PLANO, Texas (Nov. 27, 2005) -- Former Dallas Cowboys receiver Michael Irvin was charged with misdemeanor possession of drug paraphernalia after Plano police officers searched his vehicle during a traffic stop.
Irvin, an ESPN analyst and semifinalist for the Pro Football Hall of Fame, told The Associated Press Nov. 27 that the drug pipe found in his car belonged to a friend of 17 years who left a Houston rehab center and came to Irvin's house in Carrollton for Thanksgiving. Irvin wouldn't reveal his friend's name.
Irvin said he put the pipe in his car because he didn't want it in his house where his children might find it. He said he planned to drive somewhere the next day, like a grocery trash bin, and throw the pipe away but forgot.
"It's a situation that is not as it seemed," said Irvin, whose voice was choked with emotion during the telephone conversation.
"I know the type of demons they have to fight and I am going to help them, because it's the only way I can keep them from getting to my family. I have to clean up my friends because they are around my boys. It's upsetting."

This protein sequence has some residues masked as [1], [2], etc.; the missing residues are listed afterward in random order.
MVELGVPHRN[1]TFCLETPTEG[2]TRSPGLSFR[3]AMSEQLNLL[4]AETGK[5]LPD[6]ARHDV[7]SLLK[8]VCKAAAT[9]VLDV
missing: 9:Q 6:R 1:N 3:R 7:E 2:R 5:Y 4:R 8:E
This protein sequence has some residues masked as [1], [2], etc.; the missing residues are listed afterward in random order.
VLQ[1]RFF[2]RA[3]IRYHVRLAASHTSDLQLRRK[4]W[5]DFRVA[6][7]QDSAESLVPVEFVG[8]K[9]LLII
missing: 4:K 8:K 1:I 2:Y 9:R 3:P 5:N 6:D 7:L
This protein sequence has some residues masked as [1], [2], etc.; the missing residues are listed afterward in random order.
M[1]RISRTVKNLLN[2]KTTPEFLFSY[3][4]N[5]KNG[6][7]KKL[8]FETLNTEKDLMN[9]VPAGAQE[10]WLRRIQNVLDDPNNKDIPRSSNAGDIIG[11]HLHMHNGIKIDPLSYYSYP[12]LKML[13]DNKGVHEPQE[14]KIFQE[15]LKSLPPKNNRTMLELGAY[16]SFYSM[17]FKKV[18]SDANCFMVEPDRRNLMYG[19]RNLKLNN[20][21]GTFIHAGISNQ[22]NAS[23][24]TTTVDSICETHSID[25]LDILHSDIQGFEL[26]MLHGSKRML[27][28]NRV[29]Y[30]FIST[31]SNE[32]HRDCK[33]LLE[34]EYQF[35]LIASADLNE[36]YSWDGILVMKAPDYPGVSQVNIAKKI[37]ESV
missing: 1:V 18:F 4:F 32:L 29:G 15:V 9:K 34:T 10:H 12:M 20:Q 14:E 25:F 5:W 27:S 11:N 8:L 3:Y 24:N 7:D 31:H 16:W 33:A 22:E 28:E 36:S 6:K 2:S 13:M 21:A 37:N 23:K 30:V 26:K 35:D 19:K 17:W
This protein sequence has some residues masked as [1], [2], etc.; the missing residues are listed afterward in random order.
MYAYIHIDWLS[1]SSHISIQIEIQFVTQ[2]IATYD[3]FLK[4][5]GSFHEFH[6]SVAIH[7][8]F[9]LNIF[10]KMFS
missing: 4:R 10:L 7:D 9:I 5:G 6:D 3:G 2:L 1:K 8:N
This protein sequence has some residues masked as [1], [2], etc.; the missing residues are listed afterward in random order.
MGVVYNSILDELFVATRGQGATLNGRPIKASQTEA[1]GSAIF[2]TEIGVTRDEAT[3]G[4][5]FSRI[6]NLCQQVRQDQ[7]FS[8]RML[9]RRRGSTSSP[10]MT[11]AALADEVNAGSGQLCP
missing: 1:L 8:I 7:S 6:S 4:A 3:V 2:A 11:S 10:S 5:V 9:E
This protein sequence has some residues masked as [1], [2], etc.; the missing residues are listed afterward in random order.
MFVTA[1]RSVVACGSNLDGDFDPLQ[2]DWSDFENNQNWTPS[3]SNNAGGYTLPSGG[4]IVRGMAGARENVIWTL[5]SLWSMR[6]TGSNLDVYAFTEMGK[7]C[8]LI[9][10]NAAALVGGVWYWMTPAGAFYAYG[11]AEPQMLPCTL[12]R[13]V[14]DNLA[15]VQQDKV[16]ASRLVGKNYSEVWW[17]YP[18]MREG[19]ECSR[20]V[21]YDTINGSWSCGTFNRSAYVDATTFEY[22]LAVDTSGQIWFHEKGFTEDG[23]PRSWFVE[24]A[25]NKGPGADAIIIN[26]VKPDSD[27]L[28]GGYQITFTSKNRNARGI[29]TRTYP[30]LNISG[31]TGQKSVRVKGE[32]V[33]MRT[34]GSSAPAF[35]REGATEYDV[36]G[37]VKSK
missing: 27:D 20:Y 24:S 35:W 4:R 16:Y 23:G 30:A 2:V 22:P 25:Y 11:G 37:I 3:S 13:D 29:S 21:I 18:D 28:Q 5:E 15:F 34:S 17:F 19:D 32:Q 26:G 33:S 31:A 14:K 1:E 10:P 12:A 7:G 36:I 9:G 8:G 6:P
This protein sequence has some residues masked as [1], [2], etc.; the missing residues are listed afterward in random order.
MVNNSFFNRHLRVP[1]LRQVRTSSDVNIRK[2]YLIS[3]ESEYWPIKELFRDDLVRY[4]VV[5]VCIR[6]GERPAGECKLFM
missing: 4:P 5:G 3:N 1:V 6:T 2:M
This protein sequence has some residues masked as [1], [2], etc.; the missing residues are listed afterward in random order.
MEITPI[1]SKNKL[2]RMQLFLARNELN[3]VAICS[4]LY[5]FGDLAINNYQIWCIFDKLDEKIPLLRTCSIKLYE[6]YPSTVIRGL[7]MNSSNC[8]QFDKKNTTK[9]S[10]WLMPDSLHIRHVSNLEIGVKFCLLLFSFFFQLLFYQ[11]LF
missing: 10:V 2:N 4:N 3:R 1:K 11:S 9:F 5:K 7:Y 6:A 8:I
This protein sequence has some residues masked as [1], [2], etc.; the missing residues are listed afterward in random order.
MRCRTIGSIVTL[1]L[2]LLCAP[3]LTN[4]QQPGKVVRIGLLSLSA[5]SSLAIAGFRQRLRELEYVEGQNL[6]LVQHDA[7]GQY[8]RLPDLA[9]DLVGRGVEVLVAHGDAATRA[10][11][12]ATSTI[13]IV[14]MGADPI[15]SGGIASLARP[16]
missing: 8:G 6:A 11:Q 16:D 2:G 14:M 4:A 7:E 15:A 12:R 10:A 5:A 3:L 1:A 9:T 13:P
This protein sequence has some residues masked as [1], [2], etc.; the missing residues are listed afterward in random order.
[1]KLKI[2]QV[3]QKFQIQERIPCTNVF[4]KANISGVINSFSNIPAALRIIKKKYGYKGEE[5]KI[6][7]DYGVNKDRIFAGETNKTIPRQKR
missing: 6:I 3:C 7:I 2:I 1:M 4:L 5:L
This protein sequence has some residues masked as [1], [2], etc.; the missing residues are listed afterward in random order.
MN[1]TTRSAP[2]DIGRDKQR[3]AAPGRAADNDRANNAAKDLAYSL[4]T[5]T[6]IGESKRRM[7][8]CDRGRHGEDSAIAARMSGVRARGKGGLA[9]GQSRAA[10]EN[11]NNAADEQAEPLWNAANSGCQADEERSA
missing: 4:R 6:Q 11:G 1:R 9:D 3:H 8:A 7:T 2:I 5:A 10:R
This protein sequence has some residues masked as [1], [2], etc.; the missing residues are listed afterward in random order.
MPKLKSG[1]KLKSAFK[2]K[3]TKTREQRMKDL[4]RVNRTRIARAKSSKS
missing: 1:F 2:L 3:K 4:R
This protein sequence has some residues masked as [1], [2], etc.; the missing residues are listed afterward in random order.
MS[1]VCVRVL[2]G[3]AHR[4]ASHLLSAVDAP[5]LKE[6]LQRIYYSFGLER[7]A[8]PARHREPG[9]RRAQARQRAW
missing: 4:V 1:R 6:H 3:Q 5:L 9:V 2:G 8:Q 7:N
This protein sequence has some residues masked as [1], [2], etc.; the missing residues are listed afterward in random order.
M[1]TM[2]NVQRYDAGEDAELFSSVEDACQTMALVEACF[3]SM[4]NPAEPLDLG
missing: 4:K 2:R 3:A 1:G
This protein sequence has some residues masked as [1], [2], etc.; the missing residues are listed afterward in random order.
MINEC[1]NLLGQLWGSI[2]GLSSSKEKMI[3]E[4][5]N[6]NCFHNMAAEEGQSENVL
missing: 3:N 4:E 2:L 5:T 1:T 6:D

Irvin was arrested on an outstanding warrant for speeding in Irving after being pulled over Nov. 25 for speeding in Plano. Irvin said he thought he had paid the outstanding ticket.
Irvin paid a fine on the speeding ticket and posted bond on the drug paraphernalia possession charge. He was released about an hour after he was pulled over.
Irvin was a member of three Super Bowl championship teams with the Cowboys. Asked how this kind of publicity might affect his chances of induction into the Hall of Fame, Irvin said his helping his friends are more important.
"The whole thing means such a great deal for me, and hopefully one day it will be there," Irvin said. "But my friends and my family mean a little more. I would rather be helping them, even if it hurts that."
In 1996, Irvin pleaded no contest to felony cocaine possession in exchange for four years of deferred probation, a $10,000 fine and dismissal of misdemeanor marijuana possession charges. Irvin said he's always been transparent and open about his issues in the past, and now wants to help others through those same problems.
Irvin holds Cowboys records for catches (750), receiving yards (11,904) and 100-yard games (47), including a team-record seven in a row in 1991.
ESPN said it has spoken to Irvin, who will still appear on the network Nov. 28 as an analyst.
"We've talked to Michael, who explained the situation to us the way he did to the AP, and we will continue to talk with Michael," ESPN spokesman Josh Krulewitz said. "But you can expect to see him on 'Monday Night Countdown' on Monday evening."